Lag B’Omer Bash: Bonfires and Family Fun

by | Apr 28, 2017 | What’s Happening

Sunday, May 14, 5-7:30 pm
Reba and Sam Sandler Family Campus
Free for Moms in honor of Mothers’ Day

More than 400 people, young and old, gathered last year to light up the night sky with a blazing bonfire for an Israeli inspired Lag B’Omer Bash at the Sandler Family Campus. This year’s celebration of the 33rd day of the counting of the Omer, promises to be another joyous night of community family fun. The event is sponsored by the Simon Family JCC, United Federation of Tidewater’s Young Adult Division, and the Chabad Lubavitch of Tidewater.

All festivities will take place in the campus’ backyard making easy access for the children to use the playground equipment and the Gaga pit for rousing Israeli dodge ball games throughout the evening. Israeli music will add to the spirit of the Lag B’Omer Bash, along with a cookout that will include corn on the cob, hamburgers, hot dogs, and veggie burgers.

Since Lag B’Omer lands on Mother’s Day this year, moms will get free entry. Moms can sit around the flickering bonfire and enjoy the magical drum circle jams while their children have their faces painted, eat cotton candy, or crunch on colorful snow cones from the Kona Ice Truck.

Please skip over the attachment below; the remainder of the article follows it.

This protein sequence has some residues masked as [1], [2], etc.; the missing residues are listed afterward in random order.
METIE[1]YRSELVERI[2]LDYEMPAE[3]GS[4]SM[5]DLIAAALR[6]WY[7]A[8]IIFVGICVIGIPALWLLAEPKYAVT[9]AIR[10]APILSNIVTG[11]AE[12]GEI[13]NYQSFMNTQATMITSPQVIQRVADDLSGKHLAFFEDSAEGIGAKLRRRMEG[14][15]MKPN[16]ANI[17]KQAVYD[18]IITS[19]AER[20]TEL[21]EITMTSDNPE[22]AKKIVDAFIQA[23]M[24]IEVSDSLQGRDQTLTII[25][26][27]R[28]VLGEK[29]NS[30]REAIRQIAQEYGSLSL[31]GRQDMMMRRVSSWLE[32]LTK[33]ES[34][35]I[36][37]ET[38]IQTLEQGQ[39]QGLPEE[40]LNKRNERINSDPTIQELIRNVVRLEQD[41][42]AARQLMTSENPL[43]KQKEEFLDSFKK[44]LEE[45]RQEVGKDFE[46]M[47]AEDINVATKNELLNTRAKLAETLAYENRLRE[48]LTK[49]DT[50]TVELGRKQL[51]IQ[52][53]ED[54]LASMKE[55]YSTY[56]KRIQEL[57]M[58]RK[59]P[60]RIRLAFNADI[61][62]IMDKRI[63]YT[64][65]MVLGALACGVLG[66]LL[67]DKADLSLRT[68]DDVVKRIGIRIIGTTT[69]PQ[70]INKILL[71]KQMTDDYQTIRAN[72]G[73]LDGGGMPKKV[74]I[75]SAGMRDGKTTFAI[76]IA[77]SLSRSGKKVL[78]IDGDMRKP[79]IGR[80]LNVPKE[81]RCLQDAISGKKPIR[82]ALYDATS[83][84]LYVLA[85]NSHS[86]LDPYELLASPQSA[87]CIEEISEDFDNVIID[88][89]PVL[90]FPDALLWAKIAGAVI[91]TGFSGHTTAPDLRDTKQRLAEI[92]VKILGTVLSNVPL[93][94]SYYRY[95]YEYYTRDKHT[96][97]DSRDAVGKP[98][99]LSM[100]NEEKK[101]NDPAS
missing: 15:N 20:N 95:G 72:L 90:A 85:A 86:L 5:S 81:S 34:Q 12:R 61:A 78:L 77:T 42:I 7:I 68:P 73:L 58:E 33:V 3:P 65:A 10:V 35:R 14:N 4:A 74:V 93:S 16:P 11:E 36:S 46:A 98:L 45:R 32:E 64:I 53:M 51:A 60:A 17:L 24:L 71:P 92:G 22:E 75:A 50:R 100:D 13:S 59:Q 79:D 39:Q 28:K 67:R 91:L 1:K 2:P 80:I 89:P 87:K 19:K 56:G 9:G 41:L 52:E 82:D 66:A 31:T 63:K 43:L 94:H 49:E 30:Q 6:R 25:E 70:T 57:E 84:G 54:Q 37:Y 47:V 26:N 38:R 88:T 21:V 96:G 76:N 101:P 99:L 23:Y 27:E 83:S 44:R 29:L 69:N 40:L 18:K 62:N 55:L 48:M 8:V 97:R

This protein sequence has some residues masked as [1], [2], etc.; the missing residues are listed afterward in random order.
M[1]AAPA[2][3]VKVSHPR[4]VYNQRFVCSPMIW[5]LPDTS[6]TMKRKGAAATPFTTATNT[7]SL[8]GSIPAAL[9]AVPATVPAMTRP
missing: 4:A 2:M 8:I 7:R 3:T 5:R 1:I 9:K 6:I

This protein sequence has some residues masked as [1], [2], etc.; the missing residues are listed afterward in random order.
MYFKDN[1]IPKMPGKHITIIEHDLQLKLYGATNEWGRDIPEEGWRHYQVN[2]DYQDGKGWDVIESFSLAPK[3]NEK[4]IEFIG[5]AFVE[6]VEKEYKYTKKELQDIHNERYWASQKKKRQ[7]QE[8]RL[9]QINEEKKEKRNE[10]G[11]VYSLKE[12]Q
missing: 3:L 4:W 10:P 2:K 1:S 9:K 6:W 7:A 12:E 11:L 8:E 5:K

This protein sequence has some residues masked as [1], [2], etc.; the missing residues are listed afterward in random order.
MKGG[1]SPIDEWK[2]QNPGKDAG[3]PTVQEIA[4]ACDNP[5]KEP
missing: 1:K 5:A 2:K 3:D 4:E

The evolution of this enigmatic Jewish holiday is debated, but it has become associated with ancient traditions and events that have now defined its meaning and unique community celebration.

Between the time of the liberation from Egypt celebrated during Passover, to the receiving of the Torah at the foot of Mount Sinai on Shavuot, it became a mitzvah to count each one of these 49 days (known as the counting of the Omer), and present an omer, a sheaf of barley or wheat, to the temple as an offering.

Some say that the 33rd day refers to a day of redemption when a terrible plague that killed thousands of students of Rabbi Akiba in the 2nd century, suddenly ceased. Others connect this day with the death of Rabbi Shimon bar Yochai, a great teacher of Jewish mysticism, with the light of the bonfire symbolic of the wisdom of his teachings. Modern Jewish tradition sometimes links the holiday to the Bar Kokhba Revolt against the Roman Empire (132-135 CE). In Israel, it is celebrated as a symbol for the fighting Jewish spirit.

Regardless of the beginnings, the 33rd day marks a break in time of mourning during which weddings, parties, and dinners with dancing and music are not conducted and even haircuts are forbidden. However, on this 33rd day, all mourning practices are lifted for a spirited night of celebration.

This event is open to the community. To register or for more information, visit

$5 a person* or $25 per family by May 7.
$8 a person* or $40 per family after May 7.

*Children under 2 are free.
$0 for moms